Creating Films Frame by Frame
The Life and Works of Norman McLaren
by John Hart
April 13, 2023

Frame by Frame 1

Norman McLaren. Photo by Gar Lunney.

“Every film is a kind of dance.” – Norman McLaren

Through a combination of dance, music, film, storytelling and technology, Frame by Frame is an homage to Norman McLaren, a pioneer in film, sound and animation. His experiments in filmmaking – idiosyncratic and accessible, whimsical and aesthetically brilliant – have had an immense impact on Canadian animation and still resonate and delight today. The 2018 ballet by Robert Lepage and Guillaume Côté explores McLaren’s interest in movement and music, as well as his creative and collaborative processes.

Born in Scotland, Norman McLaren studied set design and experimented with film and animation. After working for the UK General Post Office film unit, he and his partner moved to New York City before they were invited to work for the nascent National Film Board of Canada in 1941. McLaren was tasked with opening an animation studio and to train Canadian animators. Studio A, the NFB’s first animation studio, formally came into existence in January 1943 with McLaren at its helm.

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Norman McLaren.

“A cinematic genius who made films without cameras and music without instruments.” – National Film Board

Each of McLaren’s films is infused with his personal sense of curiosity, discovery and playfulness. He constantly experimented with different techniques, including hand-drawn animation, drawn-on-film animation, visual music, abstract film, pixilation and graphical sound. It took many months, sometimes over a year, to create a film, especially if McLaren was painting directly on a film strip.

Just think: a 5 minute film was made up of 7,200 individual frames that McLaren animated one at a time: frame by frame. Is the animation perfect? No, but each film has its own sense of character and energy. The imperfections themselves give the films life and reveal the hand and creativity of the artist.

For McLaren, a lover of ballet, movement and music were inseparable and were integral to each film. In Synchromy (1971), for example, he composed the piano rhythms of the soundtrack with optical techniques, then transposed those visuals into multicolour: what the audience sees and hears is essentially the same.

“I want the show to be an homage from the digital age to Norman McLaren, to the analog world.” - Robert Lepage

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Guillaume Côté and Robert Lepage with members from production rehearsing Frame by Frame. Photo by Karolina Kuras.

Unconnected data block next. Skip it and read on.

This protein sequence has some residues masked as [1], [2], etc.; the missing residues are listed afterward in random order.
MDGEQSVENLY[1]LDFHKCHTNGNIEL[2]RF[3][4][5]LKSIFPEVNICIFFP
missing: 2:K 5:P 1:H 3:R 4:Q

For Robert Lepage, celebrated actor, director and producer, he was long inspired and intrigued by Norman McLaren. There are direct parallels to the hallmarks of Lepage’s artistic style: the use of technology to tell stories, a fusion of art forms, a collaborative process and a personal dedication to creativity and innovation. Like many of McLaren’s projects, the creation of Frame by Frame was itself a collaboration, with Lepage’s Ex Machina studio, the National Film Board and The National Ballet of Canada.

The ballet brings together three stylistic and imaginative creators – Lepage and Principal Dancer and Choreographic Associate Guillaume Côté and the films and legacy of Norman McLaren. Frame by Frame enters McLaren’s imaginative landscape, a mediation on how film, movement, music and dance produce an effect greater than the sum of its parts. Together Lepage and Côté examine and extend McLaren’s fascination with the ways technology can be employed to produce and become a moving piece of art.

In the ballet, eleven of McLaren’s works are directly referenced: screened on stage, used as inspiration or replicated. McLaren’s Oscar-winning short film, Neighbours (1952), for example, is recreated on stage, as is A Chairy Tale (1957) and the third part of Canon (1964).

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Harrison James and Heather Ogden in Frame by Frame. Photo by Karolina Kuras.

Undoubtedly the climax of Frame by Frame is the stunning Pas de Deux (1968), one of McLaren’s three dance films, which is performed live on stage. McLaren’s digital visual effects, which he produced after filming, can happen in real time with today’s technology. It’s a reminder that McLaren’s original films were created before computers, which now can create special visual effects in minutes. But Frame by Frame honours the technique, care, passion and patience that McLaren invested in every frame of his films.

Frame by Frame is an intimate collaboration of film, music and dance to create a portrait of Norman McLaren – his life, his work, his relationship to dance and how he revolutionized the discipline of animation by being true to himself.” - Guillaume Côté

Frame by Frame is onstage June 2 — 11. Learn more


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